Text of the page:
• Directions for sports matches issued by the Cabinet member responsible for the sport after consultation with the Cabinet member responsible for health;
    • only journalists, radio, television crew, security personnel, emergency medical services, and the necessary employees employed by the owners of the venue of the sport match, are allowed at the venue of the sport match;
    • only the required number of players, match officials, support staff and medical crew required for the sport match, are allowed at the venue of the sport match;
    • no spectators are allowed at the venue of the sports match; and
    • no international sport events are allowed.
  • An enforcement officer must, where a gathering in contravention of the regulations takes place –
    •  order the persons at the gathering to disperse immediately; and
    • if the persons refuse to disperse, take appropriate action, which may, subject to the Criminal Procedure Act, 1977 (Act No. 51 of 1977), including the arrest and detention of any person at the gathering.

Eviction and demolition of places of residence

  • A person may not be evicted from his or her land or home or have his or her place of residence demolished for the duration of the national state of disaster unless a competent court has granted an order authorising the eviction or demolition.
  • A competent court may suspend or stay an order for eviction or demolition contemplated in subregulation (1) until after the lapse or termination of the national state of disaster unless the court is of the opinion that it is not just or equitable to suspend or stay the order having regard, in addition to any other relevant consideration, to-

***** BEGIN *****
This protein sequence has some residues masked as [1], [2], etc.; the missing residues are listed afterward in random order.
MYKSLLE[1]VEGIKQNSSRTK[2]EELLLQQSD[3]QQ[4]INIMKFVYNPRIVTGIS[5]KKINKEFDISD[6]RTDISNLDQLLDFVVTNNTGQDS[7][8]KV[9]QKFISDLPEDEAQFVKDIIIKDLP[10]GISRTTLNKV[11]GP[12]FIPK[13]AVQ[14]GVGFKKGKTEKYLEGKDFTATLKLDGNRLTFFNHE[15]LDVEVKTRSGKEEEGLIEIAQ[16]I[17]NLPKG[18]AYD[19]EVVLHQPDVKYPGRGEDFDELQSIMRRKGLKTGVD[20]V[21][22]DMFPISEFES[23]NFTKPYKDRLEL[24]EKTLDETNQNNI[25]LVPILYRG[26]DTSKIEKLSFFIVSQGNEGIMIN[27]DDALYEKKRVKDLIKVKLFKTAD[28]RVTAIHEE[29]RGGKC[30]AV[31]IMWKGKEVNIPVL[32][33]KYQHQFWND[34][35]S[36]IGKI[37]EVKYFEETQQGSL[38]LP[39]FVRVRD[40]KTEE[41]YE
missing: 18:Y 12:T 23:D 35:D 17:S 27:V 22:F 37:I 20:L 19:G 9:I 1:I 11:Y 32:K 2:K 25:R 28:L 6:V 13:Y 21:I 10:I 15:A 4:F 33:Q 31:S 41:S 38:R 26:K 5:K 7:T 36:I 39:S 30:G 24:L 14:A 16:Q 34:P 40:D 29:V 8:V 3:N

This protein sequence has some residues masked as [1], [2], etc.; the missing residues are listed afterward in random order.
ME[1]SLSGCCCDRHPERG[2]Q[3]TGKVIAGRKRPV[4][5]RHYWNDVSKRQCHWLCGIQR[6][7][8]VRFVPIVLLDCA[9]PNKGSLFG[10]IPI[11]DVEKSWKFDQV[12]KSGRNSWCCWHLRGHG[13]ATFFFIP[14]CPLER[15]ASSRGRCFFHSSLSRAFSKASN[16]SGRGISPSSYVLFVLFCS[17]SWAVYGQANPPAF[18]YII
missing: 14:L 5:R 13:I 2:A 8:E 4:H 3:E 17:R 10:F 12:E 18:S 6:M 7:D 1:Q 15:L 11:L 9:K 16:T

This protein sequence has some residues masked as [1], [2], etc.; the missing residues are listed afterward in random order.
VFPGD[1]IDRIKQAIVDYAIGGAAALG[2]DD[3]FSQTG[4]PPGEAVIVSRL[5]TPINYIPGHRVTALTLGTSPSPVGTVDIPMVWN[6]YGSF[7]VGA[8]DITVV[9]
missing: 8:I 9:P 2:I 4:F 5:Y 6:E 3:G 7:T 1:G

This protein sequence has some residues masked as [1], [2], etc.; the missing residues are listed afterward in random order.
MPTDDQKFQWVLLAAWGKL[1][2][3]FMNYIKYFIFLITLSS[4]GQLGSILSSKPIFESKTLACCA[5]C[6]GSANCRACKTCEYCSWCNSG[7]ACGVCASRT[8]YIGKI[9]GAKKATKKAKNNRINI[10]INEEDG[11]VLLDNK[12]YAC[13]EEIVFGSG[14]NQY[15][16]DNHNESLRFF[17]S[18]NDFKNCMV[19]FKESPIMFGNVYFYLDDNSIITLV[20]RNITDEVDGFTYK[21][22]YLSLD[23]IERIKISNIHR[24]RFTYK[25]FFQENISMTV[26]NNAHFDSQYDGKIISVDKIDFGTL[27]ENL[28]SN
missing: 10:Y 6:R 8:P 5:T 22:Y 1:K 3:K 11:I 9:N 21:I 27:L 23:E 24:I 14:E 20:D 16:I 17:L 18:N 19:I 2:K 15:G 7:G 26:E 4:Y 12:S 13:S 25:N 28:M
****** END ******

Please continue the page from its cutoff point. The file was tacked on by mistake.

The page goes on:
• the need, in the public interest for all persons to have access to a place of residence and basic services to protect their health and the health of others and to avoid unnecessary movement and gathering with other persons;
    • any restrictions on movement or other relevant restrictions in place at the relevant time in terms of these Regulations;
    • the impact of the disaster on the parties;
    • the prejudice to any party of a delay in executing the order and whether such prejudice outweighs the prejudice of the persons who will be subject to the order;
    • whether any affected person has been prejudiced in their ability to access legal services as a result of the disaster;
    • whether affected persons will have immediate access to an alternative place of residence and basic services;
    • whether adequate measures are in place to protect the health of any person in the process of a relocation;
    • whether any occupier is causing harm to others or there is a threat to life; and
    • whether the party applying for such an order has taken reasonable steps in good faith, to make alternative arrangements with all affected persons, including but not limited to payment arrangements that would preclude the
      need for any relocation during the national state of disaster.